Sunday, October 18, 2015

100 Days of Black and White Photos: Day 79

I found some more long lost photos. At one point in time, I use to use Aperture. Do you remember Aperture? It use to be the main competitor for Adobe Lightroom.
I remembering going to the NYU campus bookstore during lunch and buying a copy. It was way cheaper than Lightroom, but was suppose to have the same features. I remember going home that day excited, installing it, and being slightly confused. The UI wasn't that intuitive. I think they were marketing themselves as more as an advance photo library with editing features, but Lightroom was marketing themselves as a digital darkroom and photo management app.

Not too long after buying the Aperture app, I went to an Adobe event and won a copy of Lightroom 3. At that time, I was a big Photoshop user. I had been using it since version 4. I couldn't see how I was suppose to use either Aperture or Lightroom. All the podcasts I listened to and articles I read, made it seem like fashion and wedding photographers would get the most use out of them. So I didn't use either one and kept using Photoshop. I would even use the app that came with my cameras for working with RAW. Eventually my photography went dormant.

Lightroom apparently won the war, because Apple decided to discontinue Aperture and make the iPhoto app more powerful. In fact they re-branded the iPhoto app as just the Photos app. I use the Photos app. Well, I had to. They discontinued the iPhoto app and I was using that. The Photos app is suppose to integrate well with the mobile version of the app but I don't use that feature because I don't want to sync every photo on my iPod.

But back to the found photos. Some of them aren't even that bad. I mean some of them are out of focus. I can see I use to have trouble focusing on a subject. However, there are some others that need a little work and I should actually upload online. For example, I went on a photo walk with Adobe and I only posted about 4 of those photos to flickr. The other day I was talking about the Highline park to a coworker who had never been to NYC. I remember going to the park a lot and taking tons of photos, but I had barely any online to show my coworker. I ended up showing him my friend's photos of the park (his photos actually put my photos to shame).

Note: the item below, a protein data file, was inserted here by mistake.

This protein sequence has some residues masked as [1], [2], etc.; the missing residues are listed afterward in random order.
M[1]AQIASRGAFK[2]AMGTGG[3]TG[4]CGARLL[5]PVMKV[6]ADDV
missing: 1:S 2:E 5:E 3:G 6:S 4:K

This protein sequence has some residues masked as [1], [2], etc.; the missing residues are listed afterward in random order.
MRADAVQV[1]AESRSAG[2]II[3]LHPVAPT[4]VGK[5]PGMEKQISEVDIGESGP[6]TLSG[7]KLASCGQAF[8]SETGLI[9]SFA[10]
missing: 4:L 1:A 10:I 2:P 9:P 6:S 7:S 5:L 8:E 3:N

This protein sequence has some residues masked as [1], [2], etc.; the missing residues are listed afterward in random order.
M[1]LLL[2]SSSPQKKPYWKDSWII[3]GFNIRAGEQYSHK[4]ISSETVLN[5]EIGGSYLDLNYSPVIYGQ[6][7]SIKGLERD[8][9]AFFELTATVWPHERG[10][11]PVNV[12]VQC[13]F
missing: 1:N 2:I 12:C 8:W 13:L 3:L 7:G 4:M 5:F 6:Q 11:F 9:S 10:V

I believe I was stuck on the fact that you should only post your best work. I was comparing myself to other photographers that I followed or admired and my photos were no where as good as theirs. So I didn't want to post anything. Only recently have I started to not care so much what others think or how I am perceived. I'm trying to "do" more and "be" more. I trying to be less hyperaware and analyzing everything. It's a process and I'm trying to make progress and be better.

It also helps that I've learned a lot about composition and seeing a photo with my eyes first before lifting the camera. Shooting in film really makes you stop to think about what you are capturing. You only have 12-36 photos a roll and you can't check the back of your camera to see what you shot. So my future photos should be better at displaying a subject or telling a story ... (emphasis on "should").

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